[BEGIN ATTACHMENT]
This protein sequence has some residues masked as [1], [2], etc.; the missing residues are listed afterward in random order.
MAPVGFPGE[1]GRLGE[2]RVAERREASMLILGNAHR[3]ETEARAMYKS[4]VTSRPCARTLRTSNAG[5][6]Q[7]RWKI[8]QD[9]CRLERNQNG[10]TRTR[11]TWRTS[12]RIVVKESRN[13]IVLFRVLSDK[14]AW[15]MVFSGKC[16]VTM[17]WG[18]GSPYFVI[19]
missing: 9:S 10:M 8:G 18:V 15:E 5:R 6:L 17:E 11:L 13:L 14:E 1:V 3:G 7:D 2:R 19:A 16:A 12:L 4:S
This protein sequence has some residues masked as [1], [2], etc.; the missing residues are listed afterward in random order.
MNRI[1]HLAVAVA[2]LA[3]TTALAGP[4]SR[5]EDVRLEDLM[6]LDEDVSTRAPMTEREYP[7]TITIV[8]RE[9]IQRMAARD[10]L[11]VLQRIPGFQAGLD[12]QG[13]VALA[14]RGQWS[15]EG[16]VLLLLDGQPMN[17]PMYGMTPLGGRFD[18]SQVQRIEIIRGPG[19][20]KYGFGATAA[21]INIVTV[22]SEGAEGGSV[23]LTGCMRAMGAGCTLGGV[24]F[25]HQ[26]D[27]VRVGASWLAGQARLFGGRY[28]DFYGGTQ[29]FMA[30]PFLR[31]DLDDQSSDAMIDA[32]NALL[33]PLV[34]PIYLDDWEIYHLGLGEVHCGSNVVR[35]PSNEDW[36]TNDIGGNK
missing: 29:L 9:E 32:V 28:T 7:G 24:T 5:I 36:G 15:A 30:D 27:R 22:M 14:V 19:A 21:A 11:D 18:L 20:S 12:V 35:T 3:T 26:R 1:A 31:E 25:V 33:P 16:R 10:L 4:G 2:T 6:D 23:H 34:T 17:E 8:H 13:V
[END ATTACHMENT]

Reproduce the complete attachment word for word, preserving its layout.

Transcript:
This protein sequence has some residues masked as [1], [2], etc.; the missing residues are listed afterward in random order.
MAPVGFPGE[1]GRLGE[2]RVAERREASMLILGNAHR[3]ETEARAMYKS[4]VTSRPCARTLRTSNAG[5][6]Q[7]RWKI[8]QD[9]CRLERNQNG[10]TRTR[11]TWRTS[12]RIVVKESRN[13]IVLFRVLSDK[14]AW[15]MVFSGKC[16]VTM[17]WG[18]GSPYFVI[19]
missing: 9:S 10:M 8:G 18:V 15:E 5:R 6:L 17:E 11:L 13:L 14:E 1:V 3:G 7:D 2:R 19:A 16:A 12:L 4:S
This protein sequence has some residues masked as [1], [2], etc.; the missing residues are listed afterward in random order.
MNRI[1]HLAVAVA[2]LA[3]TTALAGP[4]SR[5]EDVRLEDLM[6]LDEDVSTRAPMTEREYP[7]TITIV[8]RE[9]IQRMAARD[10]L[11]VLQRIPGFQAGLD[12]QG[13]VALA[14]RGQWS[15]EG[16]VLLLLDGQPMN[17]PMYGMTPLGGRFD[18]SQVQRIEIIRGPG[19][20]KYGFGATAA[21]INIVTV[22]SEGAEGGSV[23]LTGCMRAMGAGCTLGGV[24]F[25]HQ[26]D[27]VRVGASWLAGQARLFGGRY[28]DFYGGTQ[29]FMA[30]PFLR[31]DLDDQSSDAMIDA[32]NALL[33]PLV[34]PIYLDDWEIYHLGLGEVHCGSNVVR[35]PSNEDW[36]TNDIGGNK
missing: 29:L 9:E 32:V 28:T 7:G 24:T 5:I 36:G 15:A 30:D 27:R 22:M 14:V 19:A 21:A 11:D 18:L 20:S 12:V 35:T 3:T 26:R 1:A 31:E 25:V 33:P 16:R 10:L 4:G 2:T 6:D 23:H 34:T 17:E 8:H 13:V